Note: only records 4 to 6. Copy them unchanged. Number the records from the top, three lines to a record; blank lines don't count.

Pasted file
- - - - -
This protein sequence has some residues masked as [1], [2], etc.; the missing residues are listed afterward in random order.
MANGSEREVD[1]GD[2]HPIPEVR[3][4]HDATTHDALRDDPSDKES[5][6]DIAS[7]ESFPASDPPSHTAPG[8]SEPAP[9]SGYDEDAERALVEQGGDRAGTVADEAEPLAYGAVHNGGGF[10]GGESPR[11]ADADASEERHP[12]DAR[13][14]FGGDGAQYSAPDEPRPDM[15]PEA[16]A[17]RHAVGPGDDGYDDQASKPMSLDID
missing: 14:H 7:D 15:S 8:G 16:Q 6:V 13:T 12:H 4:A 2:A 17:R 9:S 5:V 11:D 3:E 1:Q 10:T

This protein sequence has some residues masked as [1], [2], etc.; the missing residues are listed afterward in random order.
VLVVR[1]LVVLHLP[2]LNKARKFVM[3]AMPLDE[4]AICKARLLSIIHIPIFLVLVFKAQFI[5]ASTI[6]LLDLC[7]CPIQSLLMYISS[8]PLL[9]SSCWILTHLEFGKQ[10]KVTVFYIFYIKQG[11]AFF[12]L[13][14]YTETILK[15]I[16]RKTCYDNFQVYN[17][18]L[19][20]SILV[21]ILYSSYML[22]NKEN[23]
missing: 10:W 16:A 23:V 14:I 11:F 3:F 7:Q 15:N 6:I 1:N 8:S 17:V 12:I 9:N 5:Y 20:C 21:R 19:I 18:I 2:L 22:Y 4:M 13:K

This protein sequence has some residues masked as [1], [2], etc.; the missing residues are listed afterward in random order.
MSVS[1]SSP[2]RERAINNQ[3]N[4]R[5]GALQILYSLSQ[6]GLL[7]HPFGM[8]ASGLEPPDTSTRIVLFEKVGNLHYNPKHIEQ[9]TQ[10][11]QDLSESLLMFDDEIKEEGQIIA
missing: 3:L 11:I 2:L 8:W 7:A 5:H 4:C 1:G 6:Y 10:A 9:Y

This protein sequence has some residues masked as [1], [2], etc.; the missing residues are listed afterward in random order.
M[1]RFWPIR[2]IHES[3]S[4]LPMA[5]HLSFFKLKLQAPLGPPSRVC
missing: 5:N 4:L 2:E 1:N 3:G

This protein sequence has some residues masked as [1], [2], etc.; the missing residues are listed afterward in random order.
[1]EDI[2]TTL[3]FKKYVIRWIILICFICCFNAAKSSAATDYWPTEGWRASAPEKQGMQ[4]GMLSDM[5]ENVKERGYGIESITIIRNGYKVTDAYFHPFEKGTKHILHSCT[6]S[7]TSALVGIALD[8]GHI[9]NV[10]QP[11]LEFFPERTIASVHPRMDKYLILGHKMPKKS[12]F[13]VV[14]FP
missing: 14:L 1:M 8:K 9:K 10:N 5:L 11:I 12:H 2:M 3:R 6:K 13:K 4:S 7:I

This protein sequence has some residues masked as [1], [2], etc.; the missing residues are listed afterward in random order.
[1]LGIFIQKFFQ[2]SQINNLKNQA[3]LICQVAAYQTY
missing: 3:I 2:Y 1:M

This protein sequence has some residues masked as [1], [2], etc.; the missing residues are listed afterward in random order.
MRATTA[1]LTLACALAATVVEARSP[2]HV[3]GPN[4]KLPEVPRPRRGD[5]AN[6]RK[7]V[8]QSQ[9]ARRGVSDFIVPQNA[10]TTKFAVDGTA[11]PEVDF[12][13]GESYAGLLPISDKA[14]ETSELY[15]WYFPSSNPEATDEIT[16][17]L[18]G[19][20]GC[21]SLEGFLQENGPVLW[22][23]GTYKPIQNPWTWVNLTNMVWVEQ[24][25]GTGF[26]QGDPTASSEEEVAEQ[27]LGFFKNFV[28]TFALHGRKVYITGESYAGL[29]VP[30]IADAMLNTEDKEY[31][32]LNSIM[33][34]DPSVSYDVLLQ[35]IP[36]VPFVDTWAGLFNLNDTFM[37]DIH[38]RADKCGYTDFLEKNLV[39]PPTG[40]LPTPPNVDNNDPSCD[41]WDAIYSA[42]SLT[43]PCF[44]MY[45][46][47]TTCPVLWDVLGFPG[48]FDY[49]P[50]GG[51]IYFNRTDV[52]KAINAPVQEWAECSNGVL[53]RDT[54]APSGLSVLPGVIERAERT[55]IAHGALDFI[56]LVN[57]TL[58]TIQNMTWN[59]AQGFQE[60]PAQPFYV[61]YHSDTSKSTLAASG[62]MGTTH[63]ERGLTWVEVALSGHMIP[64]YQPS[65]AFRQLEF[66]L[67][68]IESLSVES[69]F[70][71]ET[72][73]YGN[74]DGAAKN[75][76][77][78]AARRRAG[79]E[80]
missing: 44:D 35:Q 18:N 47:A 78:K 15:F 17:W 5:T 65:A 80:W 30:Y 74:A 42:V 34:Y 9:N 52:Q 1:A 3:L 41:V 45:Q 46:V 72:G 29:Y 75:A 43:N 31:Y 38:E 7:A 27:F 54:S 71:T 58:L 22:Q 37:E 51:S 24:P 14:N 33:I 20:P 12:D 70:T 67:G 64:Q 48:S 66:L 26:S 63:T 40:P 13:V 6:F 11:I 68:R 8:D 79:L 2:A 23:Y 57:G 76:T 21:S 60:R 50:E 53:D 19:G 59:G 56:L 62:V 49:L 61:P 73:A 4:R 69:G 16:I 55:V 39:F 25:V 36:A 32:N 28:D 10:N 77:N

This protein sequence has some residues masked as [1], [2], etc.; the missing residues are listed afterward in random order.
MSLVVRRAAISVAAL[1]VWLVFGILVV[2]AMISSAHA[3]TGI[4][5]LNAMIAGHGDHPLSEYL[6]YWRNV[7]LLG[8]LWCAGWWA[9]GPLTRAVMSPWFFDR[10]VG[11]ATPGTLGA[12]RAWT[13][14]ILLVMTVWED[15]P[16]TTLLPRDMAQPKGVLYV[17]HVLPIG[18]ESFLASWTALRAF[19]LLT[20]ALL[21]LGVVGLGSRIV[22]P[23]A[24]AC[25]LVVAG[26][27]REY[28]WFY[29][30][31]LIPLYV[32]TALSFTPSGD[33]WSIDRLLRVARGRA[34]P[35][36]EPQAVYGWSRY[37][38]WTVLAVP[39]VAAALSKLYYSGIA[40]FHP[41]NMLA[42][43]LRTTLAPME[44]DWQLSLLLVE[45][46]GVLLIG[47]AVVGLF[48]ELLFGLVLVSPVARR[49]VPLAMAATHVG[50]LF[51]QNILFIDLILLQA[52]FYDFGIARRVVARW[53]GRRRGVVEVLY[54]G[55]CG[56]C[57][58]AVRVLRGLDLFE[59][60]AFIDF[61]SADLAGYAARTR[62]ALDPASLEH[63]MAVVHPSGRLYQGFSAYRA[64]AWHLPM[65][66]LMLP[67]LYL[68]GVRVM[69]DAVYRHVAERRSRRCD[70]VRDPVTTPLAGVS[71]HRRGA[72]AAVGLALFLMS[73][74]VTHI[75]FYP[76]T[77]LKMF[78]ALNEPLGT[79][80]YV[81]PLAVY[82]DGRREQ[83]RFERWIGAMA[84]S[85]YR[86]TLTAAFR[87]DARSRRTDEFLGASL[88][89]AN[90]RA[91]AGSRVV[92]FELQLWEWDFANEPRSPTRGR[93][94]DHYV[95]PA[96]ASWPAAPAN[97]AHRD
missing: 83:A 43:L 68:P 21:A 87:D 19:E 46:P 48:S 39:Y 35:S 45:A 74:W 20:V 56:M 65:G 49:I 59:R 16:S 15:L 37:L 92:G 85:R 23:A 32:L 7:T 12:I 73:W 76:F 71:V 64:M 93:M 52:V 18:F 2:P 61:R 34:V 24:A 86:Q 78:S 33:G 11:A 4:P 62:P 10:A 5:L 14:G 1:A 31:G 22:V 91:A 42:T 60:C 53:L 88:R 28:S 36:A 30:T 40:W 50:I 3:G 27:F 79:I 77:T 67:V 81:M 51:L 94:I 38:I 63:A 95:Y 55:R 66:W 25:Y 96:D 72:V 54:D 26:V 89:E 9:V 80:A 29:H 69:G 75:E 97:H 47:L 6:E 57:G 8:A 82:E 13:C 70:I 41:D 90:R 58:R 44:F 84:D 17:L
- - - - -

This protein sequence has some residues masked as [1], [2], etc.; the missing residues are listed afterward in random order.
M[1]RFWPIR[2]IHES[3]S[4]LPMA[5]HLSFFKLKLQAPLGPPSRVC
missing: 5:N 4:L 2:E 1:N 3:G

This protein sequence has some residues masked as [1], [2], etc.; the missing residues are listed afterward in random order.
[1]EDI[2]TTL[3]FKKYVIRWIILICFICCFNAAKSSAATDYWPTEGWRASAPEKQGMQ[4]GMLSDM[5]ENVKERGYGIESITIIRNGYKVTDAYFHPFEKGTKHILHSCT[6]S[7]TSALVGIALD[8]GHI[9]NV[10]QP[11]LEFFPERTIASVHPRMDKYLILGHKMPKKS[12]F[13]VV[14]FP
missing: 14:L 1:M 8:K 9:K 10:N 5:L 11:I 12:H 2:M 3:R 6:K 13:K 4:S 7:I

This protein sequence has some residues masked as [1], [2], etc.; the missing residues are listed afterward in random order.
[1]LGIFIQKFFQ[2]SQINNLKNQA[3]LICQVAAYQTY
missing: 3:I 2:Y 1:M